• For younger children, suction mucus from the nose with saline nose drops and a small bulb syringe. Talk with your child’s healthcare provider or pharmacist if you don’t know how to use a bulb syringe. Always wash your hands after using a bulb syringe or touching used tissues.

  • To prevent dehydration and help loosen lung secretions in toddlers and older children, have your child drink plenty of liquids. Children may prefer cold drinks, frozen desserts, or ice pops. They may also like warm soup or drinks with lemon and honey. Don’t give honey to a child younger than 1 year old.

  • To prevent dehydration and help loosen lung secretions in infants under 1 year old, have your child drink plenty of liquids. Use a medicine dropper, if needed, to give small amounts of breastmilk, formula, or oral rehydration solution to your baby. Give 1 to 2 teaspoons every 10 to 15 minutes. A baby may only be able to feed for short amounts of time. If you are breastfeeding, pump and store milk to use later. Give your child oral rehydration solution between feedings. This is available from grocery stores and drugstores without a prescription.

  • To make breathing easier during sleep, use a cool-mist humidifier in your child’s bedroom. Clean and dry the humidifier daily to prevent bacteria and mold growth. Don’t use a hot-water vaporizer. It can cause burns. Your child may also feel more comfortable sitting in a steamy bathroom for up to 10 minutes.

  • Keep your child away from cigarette smoke. Tobacco smoke can make your child’s symptoms worse.

Follow-up care

Follow up with your child’s healthcare provider, or as advised.

When to seek medical advice

For a usually healthy child, call your child's healthcare provider right away if any of these occur:

  • Fever (see Fever and children, below)

  • Symptoms don’t get better in 1 to 2 weeks, or get worse.

  • Breathing difficulty doesn’t get better in several days.

  • Your child loses his or her appetite or feeds poorly.

  • Your child shows signs of dehydration, such as dry mouth, crying with no tears, or urinating less than normal.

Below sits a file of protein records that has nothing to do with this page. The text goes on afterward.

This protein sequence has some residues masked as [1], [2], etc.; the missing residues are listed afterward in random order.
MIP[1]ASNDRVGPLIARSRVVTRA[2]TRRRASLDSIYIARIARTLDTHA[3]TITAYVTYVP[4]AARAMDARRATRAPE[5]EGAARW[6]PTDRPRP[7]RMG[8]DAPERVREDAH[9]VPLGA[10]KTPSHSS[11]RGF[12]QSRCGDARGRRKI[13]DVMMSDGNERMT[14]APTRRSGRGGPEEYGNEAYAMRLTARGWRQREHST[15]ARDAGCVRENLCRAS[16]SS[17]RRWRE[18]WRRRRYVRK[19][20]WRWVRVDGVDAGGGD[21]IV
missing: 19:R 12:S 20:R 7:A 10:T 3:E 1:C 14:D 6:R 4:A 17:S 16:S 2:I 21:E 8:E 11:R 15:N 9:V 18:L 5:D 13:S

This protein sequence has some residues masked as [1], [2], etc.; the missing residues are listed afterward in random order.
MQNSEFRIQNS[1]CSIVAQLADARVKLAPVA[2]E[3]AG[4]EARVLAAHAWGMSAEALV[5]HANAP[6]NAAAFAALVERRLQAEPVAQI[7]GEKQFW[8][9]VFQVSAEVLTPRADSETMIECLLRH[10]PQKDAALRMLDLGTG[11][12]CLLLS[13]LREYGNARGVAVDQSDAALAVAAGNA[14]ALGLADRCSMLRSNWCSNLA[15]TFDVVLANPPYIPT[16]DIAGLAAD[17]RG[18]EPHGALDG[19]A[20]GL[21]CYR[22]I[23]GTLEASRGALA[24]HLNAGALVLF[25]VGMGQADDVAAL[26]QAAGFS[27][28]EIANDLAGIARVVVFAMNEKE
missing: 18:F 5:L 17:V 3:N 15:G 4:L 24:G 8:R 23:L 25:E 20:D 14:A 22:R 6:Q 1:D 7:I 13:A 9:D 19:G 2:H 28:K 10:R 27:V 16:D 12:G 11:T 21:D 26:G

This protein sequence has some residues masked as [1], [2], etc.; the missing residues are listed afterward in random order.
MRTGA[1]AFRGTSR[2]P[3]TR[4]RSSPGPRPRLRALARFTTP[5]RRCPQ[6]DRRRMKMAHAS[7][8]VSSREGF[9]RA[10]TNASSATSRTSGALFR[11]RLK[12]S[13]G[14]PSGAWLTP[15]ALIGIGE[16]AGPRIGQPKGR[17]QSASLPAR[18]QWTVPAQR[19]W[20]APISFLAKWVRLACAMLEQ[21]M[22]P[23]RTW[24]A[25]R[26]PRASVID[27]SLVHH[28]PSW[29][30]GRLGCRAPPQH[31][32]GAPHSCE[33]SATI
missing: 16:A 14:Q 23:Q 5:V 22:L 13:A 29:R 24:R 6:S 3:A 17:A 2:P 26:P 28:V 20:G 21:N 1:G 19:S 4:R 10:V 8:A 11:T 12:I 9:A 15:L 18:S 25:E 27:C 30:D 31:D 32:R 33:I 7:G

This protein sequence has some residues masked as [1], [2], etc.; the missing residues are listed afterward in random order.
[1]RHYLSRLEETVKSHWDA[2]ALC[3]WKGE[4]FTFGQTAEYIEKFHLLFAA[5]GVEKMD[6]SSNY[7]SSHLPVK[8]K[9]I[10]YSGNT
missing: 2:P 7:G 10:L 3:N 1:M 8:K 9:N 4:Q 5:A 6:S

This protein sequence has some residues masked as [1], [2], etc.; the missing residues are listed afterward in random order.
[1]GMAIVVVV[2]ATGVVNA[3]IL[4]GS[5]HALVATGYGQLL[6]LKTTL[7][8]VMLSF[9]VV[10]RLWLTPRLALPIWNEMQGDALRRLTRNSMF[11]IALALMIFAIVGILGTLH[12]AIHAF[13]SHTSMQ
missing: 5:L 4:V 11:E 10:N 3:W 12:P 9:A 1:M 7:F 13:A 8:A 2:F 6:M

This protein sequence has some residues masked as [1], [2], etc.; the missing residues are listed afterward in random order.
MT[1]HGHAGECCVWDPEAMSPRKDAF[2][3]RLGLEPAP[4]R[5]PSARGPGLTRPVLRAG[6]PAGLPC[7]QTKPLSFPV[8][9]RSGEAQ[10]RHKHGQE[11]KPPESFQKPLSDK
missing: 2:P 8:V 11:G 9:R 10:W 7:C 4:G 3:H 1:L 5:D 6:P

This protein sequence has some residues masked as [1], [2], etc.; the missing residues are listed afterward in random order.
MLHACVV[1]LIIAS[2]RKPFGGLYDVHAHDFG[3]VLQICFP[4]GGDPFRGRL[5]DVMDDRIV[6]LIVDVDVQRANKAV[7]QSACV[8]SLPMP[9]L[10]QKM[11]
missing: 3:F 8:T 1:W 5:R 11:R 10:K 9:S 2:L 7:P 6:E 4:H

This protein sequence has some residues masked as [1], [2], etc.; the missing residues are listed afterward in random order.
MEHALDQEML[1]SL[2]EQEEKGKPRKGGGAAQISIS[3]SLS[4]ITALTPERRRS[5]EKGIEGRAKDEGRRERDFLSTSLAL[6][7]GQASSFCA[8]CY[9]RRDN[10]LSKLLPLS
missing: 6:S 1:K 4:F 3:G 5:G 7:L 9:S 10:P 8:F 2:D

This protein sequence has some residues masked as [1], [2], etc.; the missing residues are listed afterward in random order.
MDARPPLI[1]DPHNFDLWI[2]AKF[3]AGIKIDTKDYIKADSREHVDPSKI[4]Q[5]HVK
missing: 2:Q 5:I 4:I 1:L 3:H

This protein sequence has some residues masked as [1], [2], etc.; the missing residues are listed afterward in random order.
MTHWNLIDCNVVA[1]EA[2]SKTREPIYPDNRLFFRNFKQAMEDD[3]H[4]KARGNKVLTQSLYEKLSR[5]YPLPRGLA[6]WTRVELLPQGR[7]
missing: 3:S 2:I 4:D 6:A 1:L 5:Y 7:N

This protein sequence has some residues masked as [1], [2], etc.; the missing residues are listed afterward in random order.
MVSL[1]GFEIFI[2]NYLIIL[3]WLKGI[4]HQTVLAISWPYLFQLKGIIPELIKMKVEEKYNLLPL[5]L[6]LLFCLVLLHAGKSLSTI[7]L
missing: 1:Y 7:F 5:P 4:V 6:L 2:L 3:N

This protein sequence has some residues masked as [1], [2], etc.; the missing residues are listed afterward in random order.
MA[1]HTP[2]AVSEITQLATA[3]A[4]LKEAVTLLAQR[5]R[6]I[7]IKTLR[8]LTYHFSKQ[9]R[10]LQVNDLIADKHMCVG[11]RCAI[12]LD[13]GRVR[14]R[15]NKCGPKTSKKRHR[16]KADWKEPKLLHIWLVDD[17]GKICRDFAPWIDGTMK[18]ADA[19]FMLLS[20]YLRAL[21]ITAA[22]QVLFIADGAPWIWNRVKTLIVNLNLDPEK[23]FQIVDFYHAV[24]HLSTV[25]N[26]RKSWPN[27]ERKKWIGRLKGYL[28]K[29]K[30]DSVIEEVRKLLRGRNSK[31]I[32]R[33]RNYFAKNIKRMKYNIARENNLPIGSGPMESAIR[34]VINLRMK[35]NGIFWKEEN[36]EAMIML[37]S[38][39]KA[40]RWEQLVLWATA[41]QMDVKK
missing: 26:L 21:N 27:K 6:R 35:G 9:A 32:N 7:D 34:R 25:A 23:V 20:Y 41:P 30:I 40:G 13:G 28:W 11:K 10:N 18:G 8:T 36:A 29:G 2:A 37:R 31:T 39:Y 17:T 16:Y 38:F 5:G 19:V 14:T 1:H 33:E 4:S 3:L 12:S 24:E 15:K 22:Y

• The medicine doesn’t relieve wheezing.

Call 911

Call 911 if any of these occur:

  • Increasing trouble breathing or increasing wheezing

  • Extreme drowsiness or trouble awakening

  • Confusion

  • Fainting or loss of consciousness

Fever and children

Always use a digital thermometer to check your child’s temperature. Never use a mercury thermometer.

For infants and toddlers, be sure to use a rectal thermometer correctly. A rectal thermometer may accidentally poke a hole in (perforate) the rectum. It may also pass on germs from the stool. Always follow the product maker’s directions for proper use. If you don’t feel comfortable taking a rectal temperature, use another method. When you talk to your child’s healthcare provider, tell him or her which method you used to take your child’s temperature.

Here are guidelines for fever temperature. Ear temperatures aren’t accurate before 6 months of age. Don’t take an oral temperature until your child is at least 4 years old.

Infant under 3 months old:

  • Ask your child’s healthcare provider how you should take the temperature.

  • Rectal or forehead (temporal artery) temperature of 100.4°F (38°C) or higher, or as directed by the provider

  • Armpit temperature of 99°F (37.2°C) or higher, or as directed by the provider

Child age 3 to 36 months:

  • Rectal, forehead (temporal artery), or ear temperature of 102°F (38.9°C) or higher, or as directed by the provider

  • Armpit temperature of 101°F (38.3°C) or higher, or as directed by the provider

Child of any age:

  • Repeated temperature of 104°F (40°C) or higher, or as directed by the provider

  • Fever that lasts more than 24 hours in a child under 2 years old. Or a fever that lasts for 3 days in a child 2 years or older.